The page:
Foreign relations of Taiwan
The foreign relations of Taiwan, constitutionally and officially the Republic of China (ROC), are the relations between the Republic of China and other countries. The Republic of China is recognized by 21 United Nations member states, as well as by the Holy See. ROC maintains diplomatic relations with those countries, as well as unofficial relations with other countries via its representative offices and consulates.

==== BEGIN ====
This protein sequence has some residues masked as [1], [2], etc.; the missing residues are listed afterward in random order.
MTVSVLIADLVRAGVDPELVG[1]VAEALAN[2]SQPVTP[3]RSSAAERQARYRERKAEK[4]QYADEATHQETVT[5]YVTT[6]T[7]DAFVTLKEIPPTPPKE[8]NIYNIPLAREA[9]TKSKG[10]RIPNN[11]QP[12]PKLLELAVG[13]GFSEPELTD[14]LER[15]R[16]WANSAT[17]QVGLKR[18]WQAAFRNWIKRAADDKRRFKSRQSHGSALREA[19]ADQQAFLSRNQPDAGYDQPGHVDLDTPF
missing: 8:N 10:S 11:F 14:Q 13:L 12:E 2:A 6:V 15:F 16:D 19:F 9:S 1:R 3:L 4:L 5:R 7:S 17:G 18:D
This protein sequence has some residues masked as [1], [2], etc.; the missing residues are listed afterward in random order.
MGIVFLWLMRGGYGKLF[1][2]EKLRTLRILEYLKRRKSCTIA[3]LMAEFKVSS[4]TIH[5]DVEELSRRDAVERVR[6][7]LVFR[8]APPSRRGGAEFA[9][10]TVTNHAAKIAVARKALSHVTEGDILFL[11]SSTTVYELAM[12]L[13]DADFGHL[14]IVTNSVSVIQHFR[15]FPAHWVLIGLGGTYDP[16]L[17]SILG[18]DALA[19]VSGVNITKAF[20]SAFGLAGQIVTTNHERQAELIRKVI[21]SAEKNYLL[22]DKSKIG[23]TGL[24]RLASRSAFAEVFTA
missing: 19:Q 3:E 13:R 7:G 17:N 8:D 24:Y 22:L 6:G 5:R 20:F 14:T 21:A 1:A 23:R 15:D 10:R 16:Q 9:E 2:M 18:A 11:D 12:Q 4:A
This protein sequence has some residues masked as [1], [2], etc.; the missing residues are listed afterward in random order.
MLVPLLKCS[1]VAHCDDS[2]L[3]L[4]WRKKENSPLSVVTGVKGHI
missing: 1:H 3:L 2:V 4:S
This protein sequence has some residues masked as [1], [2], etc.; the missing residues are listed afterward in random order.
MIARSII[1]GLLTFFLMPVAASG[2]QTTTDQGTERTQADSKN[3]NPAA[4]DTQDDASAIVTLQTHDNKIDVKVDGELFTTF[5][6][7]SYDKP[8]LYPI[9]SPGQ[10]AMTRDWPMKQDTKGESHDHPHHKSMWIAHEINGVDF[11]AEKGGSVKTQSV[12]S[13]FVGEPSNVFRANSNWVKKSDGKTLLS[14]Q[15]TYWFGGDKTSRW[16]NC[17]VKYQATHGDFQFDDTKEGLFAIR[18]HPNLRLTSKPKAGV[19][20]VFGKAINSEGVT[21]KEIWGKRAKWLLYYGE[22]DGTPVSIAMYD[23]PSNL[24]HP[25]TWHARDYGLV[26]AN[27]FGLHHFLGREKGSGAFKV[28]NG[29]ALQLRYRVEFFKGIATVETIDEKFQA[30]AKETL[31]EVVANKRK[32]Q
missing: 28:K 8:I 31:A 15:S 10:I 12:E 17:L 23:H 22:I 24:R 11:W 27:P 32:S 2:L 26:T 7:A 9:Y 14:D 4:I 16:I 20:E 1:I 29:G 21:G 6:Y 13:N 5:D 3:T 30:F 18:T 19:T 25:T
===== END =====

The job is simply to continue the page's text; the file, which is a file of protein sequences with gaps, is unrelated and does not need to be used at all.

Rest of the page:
ROC's International Cooperation and Development Fund manages ROC's Foreign Assistance and International Cooperation projects.  The Republic of China participated in the Moscow Conference (1943), the Dumbarton Oaks Conference, the United Nations Conference on International Organization, and was a charter member of the United Nations. In 1949, the Nationalists lost the Chinese Civil War in mainland China and retreated to Taiwan. Despite the major loss of territory, the ROC continued to be recognized as the legitimate government of China by the UN and by many non-Communist states. In 1971, the UN expelled the ROC and transferred China's seat to the People's Republic of China (PRC). As a result, the Republic of China lost its membership in all the intergovernmental organizations related to the UN. As the UN and related organizations like International Court of Justice are the most common venues for effective execution of international law and serve as the international community for states in the post-World War II period, a majority of the countries aligned with the West in the Cold War terminated diplomatic relations with the ROC and recognized quid pro quo of the PRC instead. However, the Republic of China fulfills all the requirements in Article 3, 4, 5, 6 and 110, and United Nations General Assembly Resolution 2758, which expelled the ROC, bypassed recommendation from the Security Council required by Article 6. The ROC's de jure seat is currently occupied by the People's Republic of China in the United Nations under the UN Charter (for more, see Chapter II of the United Nations Charter). The ROC continues to maintain de facto relations, including with most of the non-governmental organizations at the United Nations, in addition with the concern from UNESCO. Exclusively, the Vienna Convention on Diplomatic Relations, which is entitled by the founding of the United Nations as the cornerstone of modern-day diplomacy since the Vienna Congress, was signed and ratified by the Republic of China on 18 April 1961 and 19 December 1969.